I almost stopped after a few chapters because there was so much German I questioned whether the book was in English or not. The titles of all the offers in the book were so long that it was difficult to keep track of who was speaking or who characters were referring to. Once I got over that, this was a really interesting concept that played out nicely. I’m looking forward to reading more Robert Harris because the structure and flow of “Fatherland” was easy and fun to read.

Brave New World - Aldous Huxley

Brave New World - Aldous Huxley

“Genetically modifying babies seems like the inevitable direction we’re going”

Largely set in a futuristic World State of genetically modified citizens and an intelligence-based social hierarchy, the novel anticipates huge scientific developments in reproductive technology, sleep-learning, psychological manipulation, and classical conditioning that are combined to make a utopian society that goes challenged only by a single outsider.

Again, this is such a classic that it feels like I have no right to give my opinion about it. I liked the idea behind the novel, that a society could be so utopian that it’s actually dystopian, but in general, I wasn’t really interested in a bunch of teenagers having sex. The second half of the book was great, and I liked the ending, despite it not being “happy.”

Midnight in Peking - Paul French

Midnight in Peking - Paul French

“A girl’s death, a city in turmoil - it’s true crime!”

This is the true story of the murder of a young British woman in Peking in January 1937.

This was my first True Crime book I’ve read, and quite possibly my last. I liked it, especially since I live in Beijing and have been to many places in the book, but overall I’d rather just see the movie. This book was interesting because of the historical facts, like how the Japanese controlled Peking at that time, but I think I’d have preferred a documentary or a movie rather than a novel chronicling the details of the girl’s death.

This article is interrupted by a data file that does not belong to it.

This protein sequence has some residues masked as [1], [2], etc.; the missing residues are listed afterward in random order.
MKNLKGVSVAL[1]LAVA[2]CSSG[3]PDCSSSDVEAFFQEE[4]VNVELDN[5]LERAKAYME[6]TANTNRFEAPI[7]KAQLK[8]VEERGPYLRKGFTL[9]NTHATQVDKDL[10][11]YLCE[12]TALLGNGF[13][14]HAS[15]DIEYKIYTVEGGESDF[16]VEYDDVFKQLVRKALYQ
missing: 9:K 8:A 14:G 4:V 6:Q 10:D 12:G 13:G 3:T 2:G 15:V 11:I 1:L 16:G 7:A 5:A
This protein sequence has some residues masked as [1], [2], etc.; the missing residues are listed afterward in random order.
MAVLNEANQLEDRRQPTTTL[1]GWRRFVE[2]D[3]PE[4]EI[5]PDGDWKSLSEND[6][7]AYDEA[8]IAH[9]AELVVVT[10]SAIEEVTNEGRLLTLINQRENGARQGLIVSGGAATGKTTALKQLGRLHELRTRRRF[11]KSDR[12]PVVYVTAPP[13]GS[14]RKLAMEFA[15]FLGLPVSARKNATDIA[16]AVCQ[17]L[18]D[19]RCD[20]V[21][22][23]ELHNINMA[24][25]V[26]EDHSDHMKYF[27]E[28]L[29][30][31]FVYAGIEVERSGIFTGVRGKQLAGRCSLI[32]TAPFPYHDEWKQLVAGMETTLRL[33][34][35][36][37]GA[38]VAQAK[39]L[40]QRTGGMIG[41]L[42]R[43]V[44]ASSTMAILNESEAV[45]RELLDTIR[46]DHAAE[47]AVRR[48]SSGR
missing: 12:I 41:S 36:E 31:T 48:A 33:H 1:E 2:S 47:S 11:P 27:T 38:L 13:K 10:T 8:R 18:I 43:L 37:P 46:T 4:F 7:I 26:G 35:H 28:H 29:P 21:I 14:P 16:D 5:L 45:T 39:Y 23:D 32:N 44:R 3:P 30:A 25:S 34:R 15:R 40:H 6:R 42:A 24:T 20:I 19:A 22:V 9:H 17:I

The Trial - Franz Kafka

The Trial - Franz Kafka

“You think the DMV is bad? Bureaucracy at its finest”

The novel tells the story of Josef K., a man arrested and prosecuted by a remote, inaccessible authority, with the nature of his crime revealed neither to him nor to the reader.

I needed a break from Kafka after reading this. I had planned to read a bunch of his stuff, one after another, but decided that would be a bit much. “The Trial” reminded me a lot of how things get done in China. “Go here, then do this, get this signature, talk to this person, ah but you needed this form, sorry you need 4 copies of this and not 3, we’re not open now…” Just an endless runaround that ultimately ends with the main character calling himself a dog. Weird ending, but somewhat fitting.

The Elementary Particles - Michel Houellebecq

The Elementary Particles - Michel Houellebecq

“A unique blend of life, love, and destroying human reproduction”

This novel tells the story of two half-brothers, Michel and Bruno, and their mental struggles against their situations in modern society in France.

This book had possibly one of the craziest endings I’ve ever read. The book centers on two French brothers and their relationships with women over the years. So I’m reading this book thinking “this is some sappy, sad book about these two guys that frankly I don’t care about” and then the last few pages completely changes everything. If you start this and don’t like it, I highly recommend sticking it out until the end. Well done, Houellebecq, well done.